I Heart SCV
The Cause Crowd
March, 2013 - Issue #101
Taking up important causes is smart - the bigger, the better. It's smart because no one actually expects you to fix everything. It's enough to fundraise, start dialogues, shine light on the issue, or work doing any of those other semi-productive cliches. Expectations may be minimal, but that's not to say championing a cause is easy work. The successful cause promoter requires lots of friends -preferably with lots of money - and she must endure lots of their events so they'll come to hers. It can be exhausting. But sometimes, amidst all the modest expectations and relentless networking, the cause crowd gets things done. Here in the SCV, we're never at a loss for causes nor the people working to resolve them.

The End of LA County
Carl Boyer is a secessionist at heart. The former mayor of Santa Clarita was one of the key players in fighting for Santa Clarita's cityhood, and now he's fighting for countyhood. Boyer has long spoken about the idea of "Canyon County," which would span Santa Clarita, Palmdale, Lancaster and other communities of the great barren north of Los Angeles. One of his main arguments is that LA County is too big to be sufficiently responsive to li'l ol' us. With about 10 million residents, LA County is bigger than the majority of US States and even the majority of the world's nations, yet all the money and power are held in the hands of a few county power players.

Building broad support and momentum for his cause is happening slowly, if at all. LA County may not spend much money on Santa Clarita and the hour-long drives to county meetings may be annoying, but not everyone is clamoring for a new county map. I'm more of a realist than a cynic when I predict Boyer won't succeed and seceding, but he's gotten people talking about local government again, which may be enough.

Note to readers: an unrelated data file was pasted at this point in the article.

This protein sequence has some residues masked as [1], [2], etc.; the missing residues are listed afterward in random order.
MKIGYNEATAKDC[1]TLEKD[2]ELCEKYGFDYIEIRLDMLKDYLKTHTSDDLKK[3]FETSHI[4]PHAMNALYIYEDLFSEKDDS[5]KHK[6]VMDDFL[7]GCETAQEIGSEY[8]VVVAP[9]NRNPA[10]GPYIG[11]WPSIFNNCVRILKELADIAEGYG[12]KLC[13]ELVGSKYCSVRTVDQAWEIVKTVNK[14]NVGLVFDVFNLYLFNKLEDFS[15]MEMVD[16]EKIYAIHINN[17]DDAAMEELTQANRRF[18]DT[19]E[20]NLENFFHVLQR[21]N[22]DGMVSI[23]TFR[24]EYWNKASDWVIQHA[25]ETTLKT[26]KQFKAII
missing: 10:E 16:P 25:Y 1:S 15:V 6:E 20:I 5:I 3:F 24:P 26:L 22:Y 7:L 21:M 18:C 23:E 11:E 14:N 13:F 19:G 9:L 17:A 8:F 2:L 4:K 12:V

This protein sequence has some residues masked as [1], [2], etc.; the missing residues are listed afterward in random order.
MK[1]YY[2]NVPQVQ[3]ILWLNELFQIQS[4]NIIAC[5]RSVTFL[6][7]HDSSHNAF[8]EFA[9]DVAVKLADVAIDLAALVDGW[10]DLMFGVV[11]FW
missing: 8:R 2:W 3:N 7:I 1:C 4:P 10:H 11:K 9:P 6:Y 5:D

"With so many
personalities already in the fray, we could have the kind of mud-slinging, personal attacks and ruthless politicizing I've only dared to dream of."
The Mayor Race Begins
The vote for Santa Clarita's next city council members is more than a year away, but there are already half-a-dozen people officially in the race or seriously exploring a run. It's a good time to make a political move. Councilman Frank Ferry announced that he will not be seeking re-election in 2014, and many are eager to fight for the seat he'll leave open.

Marsha McLean, who has announced that she'll be running to keep her seat, is known for her passion about transportation and environmental causes. Then there's Mayor Pro Tem Laurene Weste, a champion of local history and open space. Challengers have reputations and pet causes of their own. Gloria Mercado-Fortine is a name synonymous with education; Maria Gutzeit knows water and business; Diane Trautman is all about the environment and planning; Alan Ferdman is the east-side guy following county issues. McLean, Mercado-Fortine, and Gutzeit are officially in the race and others have yet to make official announcements at the time of my writing. With so many big and controversial personalities already in the fray, we could have the kind of mud-slinging, personal attacks and ruthless politicizing I've only dared to dream of.

She Gets Results
When the right people takes up a cause, they can get the kind of results that inspire us to keep fighting the big, tough, discouraging battles. Krissy McAfee got the community talking with just three minutes behind a microphone in 2010. Her son, Daniel Trae Allen, died of a heroin overdose. Tragically, he was discovered after being dropped off on his driveway instead of being brought to a hospital. Since McAfee's story entered the public consciousness, law enforcement and government have stepped up working on the narcotics problem.

The problem continues. McAffee said Santa Clarita saw 15 deaths from overdoses in 2012. What may be encouraging, though, is the 911 Good Samaritan Law that took effect this year. It encourages people to call 911 if their friend has overdosed by taking away the threat of legal prosecution of the reporter, even if they have drugs in their system or there are drugs at the scene. Over 100 people attended a walk to raise awareness of the new law. Acknowledging our problems may be difficult, but it's the only way to fight for the cause we all heart - an SCV with less heartache.
This column is intended as satire and a (sometimes successful) attempt at humor. Suggestions, catty comments and veiled threats intended for the author can be e-mailed to
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